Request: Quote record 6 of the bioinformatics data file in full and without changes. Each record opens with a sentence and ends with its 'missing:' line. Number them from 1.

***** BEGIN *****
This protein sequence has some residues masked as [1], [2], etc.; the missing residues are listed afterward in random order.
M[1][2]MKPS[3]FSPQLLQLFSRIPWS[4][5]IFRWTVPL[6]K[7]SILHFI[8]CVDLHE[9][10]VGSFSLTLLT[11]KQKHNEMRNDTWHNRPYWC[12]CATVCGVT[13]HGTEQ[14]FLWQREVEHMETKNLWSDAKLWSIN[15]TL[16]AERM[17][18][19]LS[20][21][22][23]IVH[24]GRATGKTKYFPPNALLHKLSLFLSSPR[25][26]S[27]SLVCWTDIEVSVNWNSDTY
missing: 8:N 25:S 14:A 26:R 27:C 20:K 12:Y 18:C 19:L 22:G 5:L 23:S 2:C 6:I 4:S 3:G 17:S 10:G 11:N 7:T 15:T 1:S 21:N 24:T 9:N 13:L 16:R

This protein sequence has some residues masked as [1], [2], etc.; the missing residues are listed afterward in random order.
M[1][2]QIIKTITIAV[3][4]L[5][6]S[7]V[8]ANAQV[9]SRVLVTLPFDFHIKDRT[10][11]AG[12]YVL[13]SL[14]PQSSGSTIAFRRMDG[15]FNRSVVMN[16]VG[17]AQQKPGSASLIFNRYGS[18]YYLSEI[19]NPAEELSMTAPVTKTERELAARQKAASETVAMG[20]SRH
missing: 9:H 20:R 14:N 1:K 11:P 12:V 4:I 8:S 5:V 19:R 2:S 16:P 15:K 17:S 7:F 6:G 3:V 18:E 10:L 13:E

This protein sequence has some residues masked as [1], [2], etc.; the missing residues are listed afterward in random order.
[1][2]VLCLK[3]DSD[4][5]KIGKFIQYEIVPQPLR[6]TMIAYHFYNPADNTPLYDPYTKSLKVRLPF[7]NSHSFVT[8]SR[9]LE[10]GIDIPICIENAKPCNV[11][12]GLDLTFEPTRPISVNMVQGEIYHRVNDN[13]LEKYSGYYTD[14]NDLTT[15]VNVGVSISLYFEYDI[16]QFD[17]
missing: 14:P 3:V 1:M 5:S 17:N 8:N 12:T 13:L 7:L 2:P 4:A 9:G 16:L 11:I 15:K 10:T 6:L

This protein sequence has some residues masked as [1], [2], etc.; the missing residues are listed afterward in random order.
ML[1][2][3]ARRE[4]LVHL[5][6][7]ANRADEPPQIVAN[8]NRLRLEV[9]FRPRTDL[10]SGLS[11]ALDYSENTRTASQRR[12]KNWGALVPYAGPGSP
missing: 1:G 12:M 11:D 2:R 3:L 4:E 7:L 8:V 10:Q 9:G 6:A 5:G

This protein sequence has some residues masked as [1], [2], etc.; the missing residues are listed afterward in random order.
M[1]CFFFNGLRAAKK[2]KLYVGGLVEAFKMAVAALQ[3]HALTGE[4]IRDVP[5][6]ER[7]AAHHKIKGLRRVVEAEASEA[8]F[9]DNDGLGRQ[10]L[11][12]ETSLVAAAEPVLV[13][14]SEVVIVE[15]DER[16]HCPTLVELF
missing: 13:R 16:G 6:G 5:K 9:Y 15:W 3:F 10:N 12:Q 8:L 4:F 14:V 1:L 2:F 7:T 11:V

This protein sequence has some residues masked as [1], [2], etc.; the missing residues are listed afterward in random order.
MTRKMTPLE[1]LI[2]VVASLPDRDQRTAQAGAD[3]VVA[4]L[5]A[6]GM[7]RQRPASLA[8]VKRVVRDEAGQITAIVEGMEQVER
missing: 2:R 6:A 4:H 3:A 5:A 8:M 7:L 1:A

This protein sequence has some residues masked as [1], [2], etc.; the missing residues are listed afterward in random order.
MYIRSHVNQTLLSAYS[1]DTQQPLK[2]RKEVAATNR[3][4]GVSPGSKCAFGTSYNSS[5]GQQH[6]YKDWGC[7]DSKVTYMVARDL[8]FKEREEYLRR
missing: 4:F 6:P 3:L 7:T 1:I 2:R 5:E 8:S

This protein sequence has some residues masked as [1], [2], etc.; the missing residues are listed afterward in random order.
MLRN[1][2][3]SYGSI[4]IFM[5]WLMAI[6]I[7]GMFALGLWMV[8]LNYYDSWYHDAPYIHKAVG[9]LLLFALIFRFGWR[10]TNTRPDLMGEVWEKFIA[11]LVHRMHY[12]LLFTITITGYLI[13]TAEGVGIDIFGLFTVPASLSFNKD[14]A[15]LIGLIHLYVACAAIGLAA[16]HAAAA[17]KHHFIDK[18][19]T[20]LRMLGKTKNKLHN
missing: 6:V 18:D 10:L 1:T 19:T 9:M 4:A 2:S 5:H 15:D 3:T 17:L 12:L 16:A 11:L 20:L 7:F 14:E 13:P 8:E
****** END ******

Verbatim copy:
This protein sequence has some residues masked as [1], [2], etc.; the missing residues are listed afterward in random order.
MTRKMTPLE[1]LI[2]VVASLPDRDQRTAQAGAD[3]VVA[4]L[5]A[6]GM[7]RQRPASLA[8]VKRVVRDEAGQITAIVEGMEQVER
missing: 2:R 6:A 4:H 3:A 5:A 8:M 7:L 1:A